• Links – Link to other useful information, even if it’s not your own. If the user is going to leave your site it is better that they go somewhere else besides back to the search results.
  • Intent – Your content should match the intent of the search query. It should answer any questions the users may have. When creating content, get into the search head. What makes them engage vs. leave? What content would they find interesting and useful?

Google is constantly getting better at finding low quality content and adjusting new Panda updates that will impact the search results based on the quality of content.

“So if you are not ranking as highly as you were in the past, overall, it’s always a good idea to think about, ‘OK, can I look at the quality of the content on my site? Is there stuff that’s derivative, or scraped, or duplicate, and just not as useful?’” Matt Cutts recently told Search Engine Land.

Not surprisingly, Cutts notes that this is a type of content that doesn’t rank well, and it is the quality content that will be higher up in the Google search rankings.

So, focus on your content first. Search engine optimization efforts are only adjustments to make it easier for search engines to find your content.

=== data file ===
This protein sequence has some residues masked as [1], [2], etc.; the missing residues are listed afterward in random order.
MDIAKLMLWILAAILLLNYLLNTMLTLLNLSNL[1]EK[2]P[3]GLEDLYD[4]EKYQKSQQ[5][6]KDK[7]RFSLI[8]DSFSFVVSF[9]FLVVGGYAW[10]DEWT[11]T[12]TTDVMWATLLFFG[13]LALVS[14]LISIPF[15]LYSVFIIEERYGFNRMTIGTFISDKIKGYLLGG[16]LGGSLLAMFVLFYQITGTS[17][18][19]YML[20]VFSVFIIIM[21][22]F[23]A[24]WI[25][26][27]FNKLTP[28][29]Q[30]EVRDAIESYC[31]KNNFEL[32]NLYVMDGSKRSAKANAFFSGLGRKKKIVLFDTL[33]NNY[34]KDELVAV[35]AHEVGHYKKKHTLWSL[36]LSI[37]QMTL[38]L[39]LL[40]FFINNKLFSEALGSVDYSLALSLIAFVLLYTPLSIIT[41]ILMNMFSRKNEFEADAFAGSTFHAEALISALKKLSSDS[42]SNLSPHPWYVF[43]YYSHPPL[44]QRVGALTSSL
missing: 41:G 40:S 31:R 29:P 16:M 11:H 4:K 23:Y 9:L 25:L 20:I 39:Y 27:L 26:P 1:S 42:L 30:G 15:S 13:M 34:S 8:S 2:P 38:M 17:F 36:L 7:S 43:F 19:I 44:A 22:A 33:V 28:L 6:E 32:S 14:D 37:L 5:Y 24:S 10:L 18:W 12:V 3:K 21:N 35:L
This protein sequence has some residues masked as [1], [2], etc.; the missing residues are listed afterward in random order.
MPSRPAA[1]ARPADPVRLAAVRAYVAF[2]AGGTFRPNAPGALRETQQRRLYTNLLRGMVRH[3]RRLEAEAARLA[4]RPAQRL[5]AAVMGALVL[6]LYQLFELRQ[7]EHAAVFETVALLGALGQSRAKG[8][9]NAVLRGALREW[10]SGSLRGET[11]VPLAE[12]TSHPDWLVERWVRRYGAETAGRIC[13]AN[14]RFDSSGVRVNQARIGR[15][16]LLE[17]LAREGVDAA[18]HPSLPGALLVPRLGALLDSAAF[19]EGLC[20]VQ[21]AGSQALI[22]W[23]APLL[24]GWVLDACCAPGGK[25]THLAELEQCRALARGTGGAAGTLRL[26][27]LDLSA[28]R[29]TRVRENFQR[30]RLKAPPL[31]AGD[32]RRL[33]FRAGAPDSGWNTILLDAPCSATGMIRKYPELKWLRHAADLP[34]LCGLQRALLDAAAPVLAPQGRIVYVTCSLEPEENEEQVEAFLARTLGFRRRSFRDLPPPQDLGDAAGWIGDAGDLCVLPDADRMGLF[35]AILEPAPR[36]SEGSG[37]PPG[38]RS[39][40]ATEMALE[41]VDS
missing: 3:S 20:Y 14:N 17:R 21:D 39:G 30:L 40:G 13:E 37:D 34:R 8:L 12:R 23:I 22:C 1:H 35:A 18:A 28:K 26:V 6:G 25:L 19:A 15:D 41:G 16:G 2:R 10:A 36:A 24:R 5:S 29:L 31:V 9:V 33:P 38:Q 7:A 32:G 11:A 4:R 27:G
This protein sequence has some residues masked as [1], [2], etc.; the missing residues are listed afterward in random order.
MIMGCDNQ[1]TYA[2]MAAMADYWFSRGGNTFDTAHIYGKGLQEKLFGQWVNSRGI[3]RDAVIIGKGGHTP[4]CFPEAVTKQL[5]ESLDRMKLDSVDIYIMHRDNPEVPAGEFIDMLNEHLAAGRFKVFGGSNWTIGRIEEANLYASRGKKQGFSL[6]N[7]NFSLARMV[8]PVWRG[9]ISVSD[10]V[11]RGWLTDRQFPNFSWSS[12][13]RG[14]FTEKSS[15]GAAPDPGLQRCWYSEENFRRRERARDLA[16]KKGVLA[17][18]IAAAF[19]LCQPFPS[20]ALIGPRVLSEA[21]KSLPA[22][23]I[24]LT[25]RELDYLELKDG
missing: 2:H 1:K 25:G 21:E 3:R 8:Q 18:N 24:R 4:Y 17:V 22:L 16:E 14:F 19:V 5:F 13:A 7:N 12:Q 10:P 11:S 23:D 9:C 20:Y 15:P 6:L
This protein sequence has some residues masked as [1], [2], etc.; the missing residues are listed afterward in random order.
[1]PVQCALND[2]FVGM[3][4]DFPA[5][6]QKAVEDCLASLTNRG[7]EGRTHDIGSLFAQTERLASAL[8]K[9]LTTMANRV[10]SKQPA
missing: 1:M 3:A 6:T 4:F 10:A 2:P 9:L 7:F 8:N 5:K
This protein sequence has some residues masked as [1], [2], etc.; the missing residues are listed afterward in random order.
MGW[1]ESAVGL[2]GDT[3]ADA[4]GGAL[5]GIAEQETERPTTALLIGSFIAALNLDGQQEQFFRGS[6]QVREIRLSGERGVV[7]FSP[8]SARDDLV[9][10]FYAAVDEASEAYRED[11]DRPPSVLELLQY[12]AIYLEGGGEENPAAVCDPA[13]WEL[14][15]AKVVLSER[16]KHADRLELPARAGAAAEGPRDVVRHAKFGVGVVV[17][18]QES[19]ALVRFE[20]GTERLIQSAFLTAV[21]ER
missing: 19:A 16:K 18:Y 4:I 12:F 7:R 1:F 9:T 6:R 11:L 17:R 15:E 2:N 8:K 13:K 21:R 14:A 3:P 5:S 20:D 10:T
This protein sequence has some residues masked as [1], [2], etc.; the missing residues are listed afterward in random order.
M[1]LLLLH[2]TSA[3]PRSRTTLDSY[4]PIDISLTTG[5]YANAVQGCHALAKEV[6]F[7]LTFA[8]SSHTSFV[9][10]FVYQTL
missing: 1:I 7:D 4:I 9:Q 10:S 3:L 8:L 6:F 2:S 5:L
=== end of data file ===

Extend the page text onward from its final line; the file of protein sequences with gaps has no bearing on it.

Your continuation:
Where your website ranks it is highly (but not solely) based on the quality of your content.

How could your content be better?

Being average should not be the goal.

Make your content stand out.

One way you can do this is by looking at the websites that are ranking above you.

How is their experience better than yours?

What content do they provide that you don’t?

Now, go and make extraordinary content that people will want to share, bookmark, link to, retweet, and revisit! Check out the Whiteboard Friday below for more information on solving the pogostick problem.

Solving the Pogo Stick Problem – Moz Whiteboard Friday with Rand Fishkin

Other resources and references on pogosticking: